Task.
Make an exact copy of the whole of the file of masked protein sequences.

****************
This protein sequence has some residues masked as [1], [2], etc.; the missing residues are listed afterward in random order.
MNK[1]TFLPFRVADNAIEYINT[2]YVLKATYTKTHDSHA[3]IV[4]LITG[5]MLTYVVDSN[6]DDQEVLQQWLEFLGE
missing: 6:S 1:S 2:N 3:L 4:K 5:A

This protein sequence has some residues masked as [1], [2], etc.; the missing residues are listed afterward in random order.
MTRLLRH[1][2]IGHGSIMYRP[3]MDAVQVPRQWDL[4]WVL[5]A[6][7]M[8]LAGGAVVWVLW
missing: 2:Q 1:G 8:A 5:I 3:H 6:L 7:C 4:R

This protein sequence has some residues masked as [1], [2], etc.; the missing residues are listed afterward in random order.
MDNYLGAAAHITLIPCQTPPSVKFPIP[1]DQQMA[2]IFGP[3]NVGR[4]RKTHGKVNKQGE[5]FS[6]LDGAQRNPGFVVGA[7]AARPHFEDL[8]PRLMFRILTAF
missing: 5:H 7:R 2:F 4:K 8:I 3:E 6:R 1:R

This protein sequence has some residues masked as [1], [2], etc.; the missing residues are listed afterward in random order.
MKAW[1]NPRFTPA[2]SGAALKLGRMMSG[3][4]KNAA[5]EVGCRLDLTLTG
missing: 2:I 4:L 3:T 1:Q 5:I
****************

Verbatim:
This protein sequence has some residues masked as [1], [2], etc.; the missing residues are listed afterward in random order.
MNK[1]TFLPFRVADNAIEYINT[2]YVLKATYTKTHDSHA[3]IV[4]LITG[5]MLTYVVDSN[6]DDQEVLQQWLEFLGE
missing: 6:S 1:S 2:N 3:L 4:K 5:A

This protein sequence has some residues masked as [1], [2], etc.; the missing residues are listed afterward in random order.
MTRLLRH[1][2]IGHGSIMYRP[3]MDAVQVPRQWDL[4]WVL[5]A[6][7]M[8]LAGGAVVWVLW
missing: 2:Q 1:G 8:A 5:I 3:H 6:L 7:C 4:R

This protein sequence has some residues masked as [1], [2], etc.; the missing residues are listed afterward in random order.
MDNYLGAAAHITLIPCQTPPSVKFPIP[1]DQQMA[2]IFGP[3]NVGR[4]RKTHGKVNKQGE[5]FS[6]LDGAQRNPGFVVGA[7]AARPHFEDL[8]PRLMFRILTAF
missing: 5:H 7:R 2:F 4:K 8:I 3:E 6:R 1:R

This protein sequence has some residues masked as [1], [2], etc.; the missing residues are listed afterward in random order.
MKAW[1]NPRFTPA[2]SGAALKLGRMMSG[3][4]KNAA[5]EVGCRLDLTLTG
missing: 2:I 4:L 3:T 1:Q 5:I